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Architecture beyond the eye

© Agnesa Thaçi

We often talk and learn about architecture and cities through what the eye can catch and create an evaluation of the place by just looking at it visually. By doing so we suppress other senses which leads us towards a half experience of the place.

While this experience takes place, what we unconsciously avoid is the sound and the feeling we get by not only observing the space and materials but also by touching and listening to them. Such actions can define a space and give it a sense of a memorable place.

Moreover, different spaces for different people can have different meanings, when personal experience with the materials and sounds is attached to them.

We go by projecting, visualizing a space and all technical aspects of it, but to truly experience and give it a sense of place, you need to attach to it the element of sound, scent, or touch.

A kitchen is not a kitchen without the scent or the smell of food being cooked or eaten there, and a living room is not a living room without the potential of gathering with loved ones or the sense of relaxation it can provide.

We experience and feel we belong to a working place, by getting used to the sound of our computer or the sound of our tastier when we're typing. It is the sense of place we create when we pour our coffee in the morning, the conversations with colleagues or even just looking through the windows across the street.

I think that the true meaning of architecture and how it affects human experience can be found in these spaces we experience every day, more than those we experience once in a long time.

It is the places where we spend most of the time that gradually has an effect and shape us as a person and there are some architectural components that give a better sensory involvement and highlight this experience, such as; bigger and open windows that give us a feeling of a wider and more open space, by overtaking our visual observation towards a sense of freedom created between those walls.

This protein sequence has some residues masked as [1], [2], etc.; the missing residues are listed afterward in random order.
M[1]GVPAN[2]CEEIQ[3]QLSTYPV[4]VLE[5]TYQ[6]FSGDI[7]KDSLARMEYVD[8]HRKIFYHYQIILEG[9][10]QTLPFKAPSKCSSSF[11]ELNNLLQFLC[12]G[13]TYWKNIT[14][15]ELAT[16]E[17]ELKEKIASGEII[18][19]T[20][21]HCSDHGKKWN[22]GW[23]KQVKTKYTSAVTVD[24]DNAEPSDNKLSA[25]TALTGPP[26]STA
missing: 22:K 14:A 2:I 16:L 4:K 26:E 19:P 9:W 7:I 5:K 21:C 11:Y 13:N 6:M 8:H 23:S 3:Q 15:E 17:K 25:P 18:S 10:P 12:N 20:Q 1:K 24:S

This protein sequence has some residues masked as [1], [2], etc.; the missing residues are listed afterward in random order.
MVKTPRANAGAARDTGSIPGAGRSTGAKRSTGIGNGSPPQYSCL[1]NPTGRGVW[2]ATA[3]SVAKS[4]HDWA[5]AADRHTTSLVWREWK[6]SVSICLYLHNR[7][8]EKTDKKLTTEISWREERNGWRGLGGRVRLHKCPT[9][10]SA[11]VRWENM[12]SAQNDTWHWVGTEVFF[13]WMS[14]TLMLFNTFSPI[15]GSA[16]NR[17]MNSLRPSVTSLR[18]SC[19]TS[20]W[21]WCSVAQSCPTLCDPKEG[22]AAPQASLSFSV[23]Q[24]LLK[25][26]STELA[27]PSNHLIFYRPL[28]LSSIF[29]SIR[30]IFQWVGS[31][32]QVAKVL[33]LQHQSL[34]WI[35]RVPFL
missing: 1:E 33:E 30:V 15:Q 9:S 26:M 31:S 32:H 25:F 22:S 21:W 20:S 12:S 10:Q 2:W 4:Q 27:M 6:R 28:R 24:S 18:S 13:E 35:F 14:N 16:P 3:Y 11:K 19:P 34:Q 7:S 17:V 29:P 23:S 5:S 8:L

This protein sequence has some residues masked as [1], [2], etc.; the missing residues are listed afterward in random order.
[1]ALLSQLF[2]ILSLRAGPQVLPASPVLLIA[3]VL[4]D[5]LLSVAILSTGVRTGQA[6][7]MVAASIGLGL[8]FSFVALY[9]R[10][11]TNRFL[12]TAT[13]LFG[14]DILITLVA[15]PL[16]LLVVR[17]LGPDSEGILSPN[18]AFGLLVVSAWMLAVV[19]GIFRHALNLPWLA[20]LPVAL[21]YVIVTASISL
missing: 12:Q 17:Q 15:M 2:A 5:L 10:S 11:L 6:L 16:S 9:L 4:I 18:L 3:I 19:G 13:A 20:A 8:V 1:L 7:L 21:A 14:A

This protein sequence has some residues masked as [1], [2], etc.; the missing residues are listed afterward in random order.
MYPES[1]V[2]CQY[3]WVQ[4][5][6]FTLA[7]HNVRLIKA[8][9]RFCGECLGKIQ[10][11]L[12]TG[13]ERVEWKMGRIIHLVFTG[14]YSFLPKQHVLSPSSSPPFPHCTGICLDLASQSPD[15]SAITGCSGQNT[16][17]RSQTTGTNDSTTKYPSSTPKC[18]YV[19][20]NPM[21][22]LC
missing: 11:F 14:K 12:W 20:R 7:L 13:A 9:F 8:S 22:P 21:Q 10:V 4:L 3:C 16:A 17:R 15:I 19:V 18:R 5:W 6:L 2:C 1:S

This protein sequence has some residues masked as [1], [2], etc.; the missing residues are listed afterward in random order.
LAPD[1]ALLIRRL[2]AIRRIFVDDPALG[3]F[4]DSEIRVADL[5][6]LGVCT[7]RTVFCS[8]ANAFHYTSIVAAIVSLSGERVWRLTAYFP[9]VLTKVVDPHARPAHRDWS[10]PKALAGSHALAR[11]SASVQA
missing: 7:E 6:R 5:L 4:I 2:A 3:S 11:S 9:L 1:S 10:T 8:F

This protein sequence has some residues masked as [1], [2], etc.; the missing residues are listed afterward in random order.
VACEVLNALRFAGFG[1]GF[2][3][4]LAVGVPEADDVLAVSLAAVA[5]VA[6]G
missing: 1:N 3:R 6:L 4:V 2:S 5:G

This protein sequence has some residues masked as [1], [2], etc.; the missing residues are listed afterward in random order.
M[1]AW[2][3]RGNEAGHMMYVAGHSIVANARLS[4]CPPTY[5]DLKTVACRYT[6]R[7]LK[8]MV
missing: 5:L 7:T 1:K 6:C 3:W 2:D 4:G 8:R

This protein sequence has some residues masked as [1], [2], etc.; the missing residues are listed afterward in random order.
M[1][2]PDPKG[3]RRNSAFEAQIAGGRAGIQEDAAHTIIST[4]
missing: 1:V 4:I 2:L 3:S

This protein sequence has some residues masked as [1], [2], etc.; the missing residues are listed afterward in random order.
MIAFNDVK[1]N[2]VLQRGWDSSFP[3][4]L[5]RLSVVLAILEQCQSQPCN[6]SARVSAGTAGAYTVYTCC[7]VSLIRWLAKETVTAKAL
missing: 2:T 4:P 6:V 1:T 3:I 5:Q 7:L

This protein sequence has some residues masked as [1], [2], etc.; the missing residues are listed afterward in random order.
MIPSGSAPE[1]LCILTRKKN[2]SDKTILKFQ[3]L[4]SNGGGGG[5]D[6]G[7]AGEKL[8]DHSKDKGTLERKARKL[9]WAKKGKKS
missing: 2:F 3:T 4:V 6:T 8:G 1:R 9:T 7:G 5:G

In this aspect, there is another factor that affects our senses, the one of lightning, especially natural lightning, which gives the place a sense of freshness and calmness.

This demonstrates that the way we arrange a space by using different materials or through the activities which take place on it, shapes our human experience.

Combining materials and colors can create different reactions to our being, by giving and spreading different emotions.

For example, if a surface is harsh in touching, by giving it a specific color, or a warm tone, changes our perception about it. The particular reason for this is the way we perceive it; we first identify and come in contact with the color, and then we come in acquaintance with the sense of touching. Obviously, different experiences can come, also by attaching different materials and colors to different situations in our past personal experiences.

As a good example of Sensory Architecture, I will mention the “Digital water pavilion” by Carlo Ratti Assoc., which was created on the theme of using water as an architectural element. (Fig.1& 2)

In this flexible and multifunctional project, the whole building is made of water; the walls are composed of digitally controlled water droplets, which can generate writing, patterns, images, or access spaces.

(Fig 1) It has no doors or windows but when you approach it, it opens up to let you in. Also, the roof can flatten to the ground level and in this way, architecture disappears.[1](Fig 2) The way that people can engage with the building and experience it, is not only by watching it, but also feeling it through the sound of water, or splashes of it, while internal partitions can shift depending on the number of people present.

When looking at this picture, one can immediately know what it sounds there, what it smells like there, and what it feels like to be in it. In this case, the eye is like a portal for other senses to be manifested.

To take this on a more personal scale, I can associate the water droplets with a rainy day back at my family home or associate the roof water with the river surface back in my town when I would walk past it when I was a child.

To sum up, everything that has been stated so far, through this design can be seen the potential of architecture to engage all the senses and allow people to experience and embrace all other things in order to evoke or create memories and emotions.




Agnesa is a 26 years old Architect from Kosova and is currently working in an Architectural Office, based in Kaçanik (hometown). She likes to read and learn new things regarding the topic of Architecture and how it affects people’s everyday life. During her free time, she loves reading, watching movies, listening to music, and cooking.

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